The directed landscape is a random directed metric on the plane that is the scaling limit for models in the KPZ universality class. In this metric, typical pairs of points are connected by a unique geodesic. However, certain exceptional pairs are connected by more exotic geodesic networks. The goal of this talk is to describe a full classification for these exceptional pairs. I will also discuss some connections with other models of random geometry.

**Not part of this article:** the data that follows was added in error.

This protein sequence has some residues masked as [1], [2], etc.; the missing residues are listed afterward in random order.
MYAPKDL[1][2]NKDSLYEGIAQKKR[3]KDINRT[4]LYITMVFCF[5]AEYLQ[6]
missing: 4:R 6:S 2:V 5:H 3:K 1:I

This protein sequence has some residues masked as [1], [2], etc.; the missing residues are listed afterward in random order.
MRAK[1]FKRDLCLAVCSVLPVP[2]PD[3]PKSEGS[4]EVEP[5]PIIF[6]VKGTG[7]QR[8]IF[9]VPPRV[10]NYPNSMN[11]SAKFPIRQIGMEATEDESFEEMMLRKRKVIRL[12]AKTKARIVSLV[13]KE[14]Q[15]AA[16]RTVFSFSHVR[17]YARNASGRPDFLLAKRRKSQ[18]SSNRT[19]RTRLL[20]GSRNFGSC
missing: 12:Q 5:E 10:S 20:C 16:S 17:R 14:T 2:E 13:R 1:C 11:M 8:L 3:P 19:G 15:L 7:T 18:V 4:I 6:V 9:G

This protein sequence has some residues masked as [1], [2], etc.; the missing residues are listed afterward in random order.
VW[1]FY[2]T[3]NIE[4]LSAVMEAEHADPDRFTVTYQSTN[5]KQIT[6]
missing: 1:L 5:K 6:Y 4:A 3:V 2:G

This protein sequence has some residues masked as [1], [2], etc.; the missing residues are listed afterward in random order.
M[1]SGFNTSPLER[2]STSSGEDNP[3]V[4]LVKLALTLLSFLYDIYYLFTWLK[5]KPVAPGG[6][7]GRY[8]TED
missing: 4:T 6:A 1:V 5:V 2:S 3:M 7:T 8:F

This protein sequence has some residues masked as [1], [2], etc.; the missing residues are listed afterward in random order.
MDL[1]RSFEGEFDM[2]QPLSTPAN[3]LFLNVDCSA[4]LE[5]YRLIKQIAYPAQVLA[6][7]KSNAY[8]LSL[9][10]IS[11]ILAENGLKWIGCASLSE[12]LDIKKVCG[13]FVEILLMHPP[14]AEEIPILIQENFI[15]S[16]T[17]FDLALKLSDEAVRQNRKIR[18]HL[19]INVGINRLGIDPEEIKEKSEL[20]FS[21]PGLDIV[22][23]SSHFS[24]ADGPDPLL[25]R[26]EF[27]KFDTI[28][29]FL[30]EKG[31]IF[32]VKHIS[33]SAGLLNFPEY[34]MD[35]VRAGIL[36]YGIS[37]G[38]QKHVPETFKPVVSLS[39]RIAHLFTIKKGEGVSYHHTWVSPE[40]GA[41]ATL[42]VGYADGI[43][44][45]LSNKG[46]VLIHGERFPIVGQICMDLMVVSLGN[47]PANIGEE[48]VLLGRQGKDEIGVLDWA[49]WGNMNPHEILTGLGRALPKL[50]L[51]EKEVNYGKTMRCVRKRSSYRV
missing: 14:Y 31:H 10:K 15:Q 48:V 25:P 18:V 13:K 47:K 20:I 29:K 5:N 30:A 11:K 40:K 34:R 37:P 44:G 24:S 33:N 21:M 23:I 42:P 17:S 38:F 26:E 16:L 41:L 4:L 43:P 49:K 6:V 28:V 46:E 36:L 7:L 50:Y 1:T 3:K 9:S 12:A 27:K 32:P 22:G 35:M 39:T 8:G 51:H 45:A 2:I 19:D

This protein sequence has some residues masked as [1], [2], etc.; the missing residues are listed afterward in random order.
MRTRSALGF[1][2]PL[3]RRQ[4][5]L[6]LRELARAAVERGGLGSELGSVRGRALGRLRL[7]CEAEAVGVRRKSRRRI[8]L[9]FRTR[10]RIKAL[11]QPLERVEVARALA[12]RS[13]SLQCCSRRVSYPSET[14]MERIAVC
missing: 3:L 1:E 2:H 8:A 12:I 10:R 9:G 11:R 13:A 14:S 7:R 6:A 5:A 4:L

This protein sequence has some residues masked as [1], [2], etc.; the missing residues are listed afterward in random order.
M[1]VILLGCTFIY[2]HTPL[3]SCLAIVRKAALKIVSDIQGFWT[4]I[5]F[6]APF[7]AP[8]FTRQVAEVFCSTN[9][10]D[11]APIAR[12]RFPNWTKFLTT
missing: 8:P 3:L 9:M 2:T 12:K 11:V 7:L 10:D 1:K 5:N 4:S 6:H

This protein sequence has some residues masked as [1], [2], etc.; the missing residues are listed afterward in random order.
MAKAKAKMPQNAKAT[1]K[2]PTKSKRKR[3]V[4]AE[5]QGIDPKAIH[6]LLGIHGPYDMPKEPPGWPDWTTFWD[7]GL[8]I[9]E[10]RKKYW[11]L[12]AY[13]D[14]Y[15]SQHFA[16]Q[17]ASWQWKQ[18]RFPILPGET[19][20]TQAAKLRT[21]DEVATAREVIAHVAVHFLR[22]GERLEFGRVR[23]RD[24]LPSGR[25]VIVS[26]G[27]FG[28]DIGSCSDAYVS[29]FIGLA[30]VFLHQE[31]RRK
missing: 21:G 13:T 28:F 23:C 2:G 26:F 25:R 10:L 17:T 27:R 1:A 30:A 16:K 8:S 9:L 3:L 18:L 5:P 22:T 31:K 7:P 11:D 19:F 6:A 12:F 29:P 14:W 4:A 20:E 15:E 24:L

Consider the lattice Z^2, and assign length 1 or 2 to every edge by flipping a series of independent fair coins. This gives a random weighted graph, and looking at distances in this graph gives a random planar metric. This model is expected to have a continuum scaling limit as we decrease the spacing between lattice points. Moreover, most natural models of random planar metrics and random interface growth (the so-called `KPZ universality class') are expected to converge to the same limiting geometry. The goal of this talk is to introduce this limit, known as the directed landscape, and describe at least one model where we can actually prove convergence.